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California Reveals Price It Pays For Renewable Energy

Published at: Feb 6, 2012
source: Forbes
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California has one of the nation’s most ambitious renewable energy mandates – 33% of its electricity must be carbon free by 2020 – yet the price of that power had long remain locked in a black box, kept confidential by state regulators.

Not any longer. Forced by a new law to publish the electricity rates of utility contracts it has approved, the California Public Utilities Commission on Friday issued a report detailing what green energy costs consumers.

Prices paid for renewable energy ranged between 5.4 cents per kilowatt-hour in 2003 to and 13.3 cents in 2011, with an average cost 11.9 cents. However, the commission said that for contacts signed in 2011 but not counted in the report, prices fell about 30% from 2009 contract prices. Many of those contracts promise to supply electricity below the cost of energy produced by natural-gas fired power plants.

(The increase in renewable energy prices from 2003 to 2011 is a result in part earlier contracts that tied the price paid for renewable energy to prevailing natural gas costs, which spiked in 2008. Green energy prices also rose as utilities – Pacific Gas & Electric, San Diego Gas & Electric and Southern California Edison –rushed to sign contracts to meet the mandate to obtain 20% of their electricity from renewable sources by 2010 – the called the renewable portfolio standard, or RPS – a target not yet achieved.)

The steep drop in the 2011 contracts comes from the plunge in photovoltaic panel prices over the past two years, largely due to competition from China. Tellingly, about two-thirds of bids for solar energy contracts last year (by electricity generated) were for photovoltaic projects and only a third were for solar thermal power plants, which deploy vast arrays of mirrors to heat liquids and produce steam to drive an electricity-generating turbine. Photovoltaic solar, or PV, also represented the bulk of contracts short-listed by utilities, followed by wind energy bids.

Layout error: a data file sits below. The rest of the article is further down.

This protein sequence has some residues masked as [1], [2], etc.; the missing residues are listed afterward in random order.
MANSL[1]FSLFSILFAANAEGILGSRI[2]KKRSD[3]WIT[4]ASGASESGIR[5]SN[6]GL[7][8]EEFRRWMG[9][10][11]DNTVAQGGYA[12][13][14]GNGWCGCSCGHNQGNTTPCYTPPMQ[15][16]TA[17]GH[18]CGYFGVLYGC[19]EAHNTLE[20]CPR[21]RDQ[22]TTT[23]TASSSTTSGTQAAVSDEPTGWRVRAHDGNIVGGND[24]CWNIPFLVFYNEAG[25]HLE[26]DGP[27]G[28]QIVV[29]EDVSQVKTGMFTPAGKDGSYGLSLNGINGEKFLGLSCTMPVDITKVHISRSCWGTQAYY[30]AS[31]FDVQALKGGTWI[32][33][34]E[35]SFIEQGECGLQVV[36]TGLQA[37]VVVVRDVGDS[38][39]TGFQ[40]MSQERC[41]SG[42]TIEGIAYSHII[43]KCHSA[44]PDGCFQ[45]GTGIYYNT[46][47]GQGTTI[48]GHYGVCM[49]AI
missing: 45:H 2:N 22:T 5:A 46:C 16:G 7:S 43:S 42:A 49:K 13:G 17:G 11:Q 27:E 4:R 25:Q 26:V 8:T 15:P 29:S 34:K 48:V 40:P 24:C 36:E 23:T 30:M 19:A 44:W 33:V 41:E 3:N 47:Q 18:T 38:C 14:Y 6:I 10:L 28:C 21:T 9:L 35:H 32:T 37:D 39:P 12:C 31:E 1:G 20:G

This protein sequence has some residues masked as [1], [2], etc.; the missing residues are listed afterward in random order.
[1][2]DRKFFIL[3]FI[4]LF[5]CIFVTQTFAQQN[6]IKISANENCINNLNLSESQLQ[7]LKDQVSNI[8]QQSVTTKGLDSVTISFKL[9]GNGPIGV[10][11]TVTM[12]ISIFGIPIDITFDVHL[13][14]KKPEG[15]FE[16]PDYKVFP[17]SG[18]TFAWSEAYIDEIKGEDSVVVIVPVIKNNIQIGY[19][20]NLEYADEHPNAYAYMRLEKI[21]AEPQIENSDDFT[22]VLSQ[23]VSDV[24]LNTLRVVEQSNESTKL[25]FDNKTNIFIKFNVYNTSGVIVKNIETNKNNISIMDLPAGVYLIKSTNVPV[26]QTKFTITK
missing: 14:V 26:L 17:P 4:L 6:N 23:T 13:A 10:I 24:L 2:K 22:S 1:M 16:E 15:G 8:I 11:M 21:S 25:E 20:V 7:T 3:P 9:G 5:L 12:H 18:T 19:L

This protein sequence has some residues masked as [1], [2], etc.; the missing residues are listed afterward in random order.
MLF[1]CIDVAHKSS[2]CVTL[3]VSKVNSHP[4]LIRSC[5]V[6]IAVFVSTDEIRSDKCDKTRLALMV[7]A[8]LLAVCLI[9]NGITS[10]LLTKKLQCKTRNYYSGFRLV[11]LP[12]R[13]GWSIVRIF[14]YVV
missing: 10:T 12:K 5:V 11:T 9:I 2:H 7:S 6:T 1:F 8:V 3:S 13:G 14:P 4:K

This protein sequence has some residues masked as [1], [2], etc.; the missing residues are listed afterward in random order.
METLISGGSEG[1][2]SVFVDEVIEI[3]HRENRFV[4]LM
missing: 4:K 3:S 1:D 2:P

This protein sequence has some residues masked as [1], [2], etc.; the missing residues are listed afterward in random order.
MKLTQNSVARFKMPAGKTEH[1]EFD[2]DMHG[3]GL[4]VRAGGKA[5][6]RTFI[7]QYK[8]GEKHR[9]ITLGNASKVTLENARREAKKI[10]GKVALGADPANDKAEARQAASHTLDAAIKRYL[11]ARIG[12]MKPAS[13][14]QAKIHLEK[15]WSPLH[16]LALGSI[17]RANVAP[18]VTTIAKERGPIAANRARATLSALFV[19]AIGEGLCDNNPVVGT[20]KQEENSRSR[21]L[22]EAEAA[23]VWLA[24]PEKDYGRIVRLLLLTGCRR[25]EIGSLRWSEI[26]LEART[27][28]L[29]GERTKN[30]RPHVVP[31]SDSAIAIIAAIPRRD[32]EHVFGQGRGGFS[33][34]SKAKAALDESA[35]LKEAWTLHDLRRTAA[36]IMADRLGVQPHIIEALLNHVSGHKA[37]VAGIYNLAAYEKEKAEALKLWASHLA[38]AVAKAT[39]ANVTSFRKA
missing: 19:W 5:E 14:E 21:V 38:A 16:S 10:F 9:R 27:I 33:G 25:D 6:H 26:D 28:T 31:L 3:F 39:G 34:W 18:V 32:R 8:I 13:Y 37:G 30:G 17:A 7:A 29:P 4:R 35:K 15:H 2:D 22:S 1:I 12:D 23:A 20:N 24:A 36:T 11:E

“Results from the 2011 RPS Solicitation indicate that the market, especially for solar PV, has matured meaningfully over the last two years, as measured by an increase in experienced market developers, an increase in projects with high viability and a significant decrease in bid prices,” the report’s authors stated.

Still, high-priced renewable energy contracts continue to be approved. For instance, in November the utilities commission green-lighted utility Pacific Gas & Electric’s contract with Spanish developer Abengoa for a 250-megawatt solar thermal power plant over staff and some commissioners’ objections that it would cost customers twice as much as other renewable energy projects.

The report shows there’s no shortage of interest by developers in building renewable energy projects in California. Last year, they submitted 1,000 bids that, if all were accepted and built, would have generated 91,000 megawatts of electricity – far above the state’s power demand.

Though only a fraction of those bids end up being built, California last year installed a record 839 megawatts of renewable energy – from solar and wind – a 28% jump over 2010. To date, California has built 2,541 megawatts of renewable energy under the renewable portfolio standard program.

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